- The S&P 500 showed a 0.9% year-to-date total return as of last Monday
- The Federal Reserve signaled plans to keep rates near zero through at least 2022
- The Consumer Price Index fell 0.1% in May from the prior month
Top Three Market Headlines
Stocks Recoup Yearly Losses Before Faltering: Riding a swift and forceful rebound since its late-March lows, the S&P 500 Index for a brief period early last week had amazingly recouped the significant losses it endured in the first quarter market crash. After closing at a level of 3,232 last Monday, the S&P 500 showed a year-to-date total return of 0.9%, and the Nasdaq Composite Index also hit a record high on the same day. The rally has been keyed by, among other factors, anticipation of improving economic data as an increasing portion of the U.S. economy reopens. The market’s recovery was stunted, however, later in the week, as the S&P 500 fell nearly 6% on Thursday, reflecting the continued instability and volatility of markets as investors digest on-going developments related to COVID-19 case data, reopening plans, and economic indicators.
Federal Reserve Remains Dovish: The Federal Reserve last week reinforced its commitment to aggressive monetary stimulus measures to assist the U.S. economy’s recovery. For one, the Fed signaled its plans to keep interest rates near zero through at least 2022; Chairman Jerome Powell was quoted as saying “We’re not even thinking about raising rates.” In addition, the Central Bank announced it would maintain the current pace of asset purchases at $80 billion in Treasuries and $40 billion in mortgage securities a month, and reiterated its commitment to “using our tools to do whatever we can and for as long as it takes to provide some relief and stability.”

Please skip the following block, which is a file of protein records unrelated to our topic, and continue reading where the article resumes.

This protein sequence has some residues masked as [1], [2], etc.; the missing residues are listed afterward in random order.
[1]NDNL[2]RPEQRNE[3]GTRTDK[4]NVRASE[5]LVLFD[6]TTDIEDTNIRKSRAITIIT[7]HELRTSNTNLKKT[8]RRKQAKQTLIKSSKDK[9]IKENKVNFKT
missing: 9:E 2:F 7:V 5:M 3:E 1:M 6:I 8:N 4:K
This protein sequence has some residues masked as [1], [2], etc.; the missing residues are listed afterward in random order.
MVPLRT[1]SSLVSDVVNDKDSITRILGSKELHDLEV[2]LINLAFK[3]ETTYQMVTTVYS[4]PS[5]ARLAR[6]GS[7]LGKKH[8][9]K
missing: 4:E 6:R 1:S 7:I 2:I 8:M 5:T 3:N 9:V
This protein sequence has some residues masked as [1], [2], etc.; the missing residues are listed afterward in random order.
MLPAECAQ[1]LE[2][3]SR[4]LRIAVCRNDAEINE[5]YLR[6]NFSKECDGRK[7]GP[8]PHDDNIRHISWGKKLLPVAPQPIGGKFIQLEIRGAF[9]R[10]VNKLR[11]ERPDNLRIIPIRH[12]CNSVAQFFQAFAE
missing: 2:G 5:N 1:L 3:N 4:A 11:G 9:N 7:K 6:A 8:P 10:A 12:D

Inflation Remains Restrained: Inflation pressures in the U.S. remained subdued in May, according to two monthly price gauges released last week by the Bureau of Labor Statistics. The Consumer Price Index (CPI) fell 0.1% in May from the prior month, its third consecutive monthly decline, driven by a 3.5% drop in the price of energy, which more than offset increases in food and shelter indexes. The core CPI, which excludes the volatile food and energy categories, also declined 0.1% from the prior month. Compared to the prior year, the measures rose just 0.1% and 1.2%, respectively: for the latter, it was the smallest year-over-year increase since March 2011.